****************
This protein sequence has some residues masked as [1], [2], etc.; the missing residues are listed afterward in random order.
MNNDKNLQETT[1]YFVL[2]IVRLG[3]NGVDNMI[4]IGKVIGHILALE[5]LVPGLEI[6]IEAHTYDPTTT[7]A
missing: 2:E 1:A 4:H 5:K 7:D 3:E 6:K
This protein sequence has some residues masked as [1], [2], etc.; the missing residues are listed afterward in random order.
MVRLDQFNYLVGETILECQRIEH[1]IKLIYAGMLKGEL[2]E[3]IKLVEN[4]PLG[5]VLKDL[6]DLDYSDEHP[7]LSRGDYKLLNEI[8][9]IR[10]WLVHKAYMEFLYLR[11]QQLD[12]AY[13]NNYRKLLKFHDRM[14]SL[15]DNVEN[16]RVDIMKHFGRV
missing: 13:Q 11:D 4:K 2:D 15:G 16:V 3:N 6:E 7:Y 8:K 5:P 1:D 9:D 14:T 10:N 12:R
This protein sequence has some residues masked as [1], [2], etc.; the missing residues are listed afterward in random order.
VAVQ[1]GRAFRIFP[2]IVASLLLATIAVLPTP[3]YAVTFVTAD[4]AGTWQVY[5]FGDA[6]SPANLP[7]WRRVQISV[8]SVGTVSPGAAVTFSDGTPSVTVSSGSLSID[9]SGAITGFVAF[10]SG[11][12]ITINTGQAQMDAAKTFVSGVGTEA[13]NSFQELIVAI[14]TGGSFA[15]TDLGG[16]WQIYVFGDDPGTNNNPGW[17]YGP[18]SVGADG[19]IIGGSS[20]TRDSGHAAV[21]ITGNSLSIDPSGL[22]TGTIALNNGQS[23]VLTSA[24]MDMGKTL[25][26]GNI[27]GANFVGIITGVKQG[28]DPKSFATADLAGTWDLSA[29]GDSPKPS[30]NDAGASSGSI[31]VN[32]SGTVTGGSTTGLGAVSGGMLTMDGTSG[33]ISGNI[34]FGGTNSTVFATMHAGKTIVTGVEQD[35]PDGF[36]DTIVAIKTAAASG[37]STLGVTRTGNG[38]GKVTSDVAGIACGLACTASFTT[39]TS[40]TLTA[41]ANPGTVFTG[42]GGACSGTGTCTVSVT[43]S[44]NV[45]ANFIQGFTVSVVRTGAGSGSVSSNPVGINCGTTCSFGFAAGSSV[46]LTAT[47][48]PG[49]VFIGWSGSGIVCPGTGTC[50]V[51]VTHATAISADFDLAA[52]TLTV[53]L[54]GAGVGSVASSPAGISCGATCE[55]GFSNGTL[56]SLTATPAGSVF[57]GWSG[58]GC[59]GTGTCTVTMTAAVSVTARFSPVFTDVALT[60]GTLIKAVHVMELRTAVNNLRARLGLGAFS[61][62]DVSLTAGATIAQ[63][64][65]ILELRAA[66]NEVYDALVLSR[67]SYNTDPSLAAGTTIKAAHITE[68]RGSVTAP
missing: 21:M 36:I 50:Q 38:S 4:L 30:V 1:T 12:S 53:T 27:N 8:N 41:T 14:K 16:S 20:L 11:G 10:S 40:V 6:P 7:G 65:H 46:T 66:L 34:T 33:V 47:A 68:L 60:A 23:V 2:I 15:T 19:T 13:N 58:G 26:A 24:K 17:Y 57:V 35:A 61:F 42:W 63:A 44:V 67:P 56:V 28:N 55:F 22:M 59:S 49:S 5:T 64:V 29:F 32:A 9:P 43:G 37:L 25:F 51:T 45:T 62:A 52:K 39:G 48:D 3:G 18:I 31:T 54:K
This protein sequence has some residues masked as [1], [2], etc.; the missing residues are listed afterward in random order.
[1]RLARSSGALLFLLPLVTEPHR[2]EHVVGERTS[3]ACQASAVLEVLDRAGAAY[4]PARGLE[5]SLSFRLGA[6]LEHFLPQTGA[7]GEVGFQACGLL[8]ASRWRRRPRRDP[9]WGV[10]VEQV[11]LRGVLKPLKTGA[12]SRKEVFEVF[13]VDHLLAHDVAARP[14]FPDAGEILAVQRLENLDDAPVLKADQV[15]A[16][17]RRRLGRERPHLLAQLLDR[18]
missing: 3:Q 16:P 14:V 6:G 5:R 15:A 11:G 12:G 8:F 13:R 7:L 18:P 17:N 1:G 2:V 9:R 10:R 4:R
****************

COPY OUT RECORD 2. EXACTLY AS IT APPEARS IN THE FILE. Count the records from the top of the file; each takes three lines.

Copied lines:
This protein sequence has some residues masked as [1], [2], etc.; the missing residues are listed afterward in random order.
MVRLDQFNYLVGETILECQRIEH[1]IKLIYAGMLKGEL[2]E[3]IKLVEN[4]PLG[5]VLKDL[6]DLDYSDEHP[7]LSRGDYKLLNEI[8][9]IR[10]WLVHKAYMEFLYLR[11]QQLD[12]AY[13]NNYRKLLKFHDRM[14]SL[15]DNVEN[16]RVDIMKHFGRV
missing: 13:Q 11:D 4:K 2:D 15:G 16:V 3:N 6:E 7:Y 8:K 5:P 1:D 9:D 14:T 10:N 12:R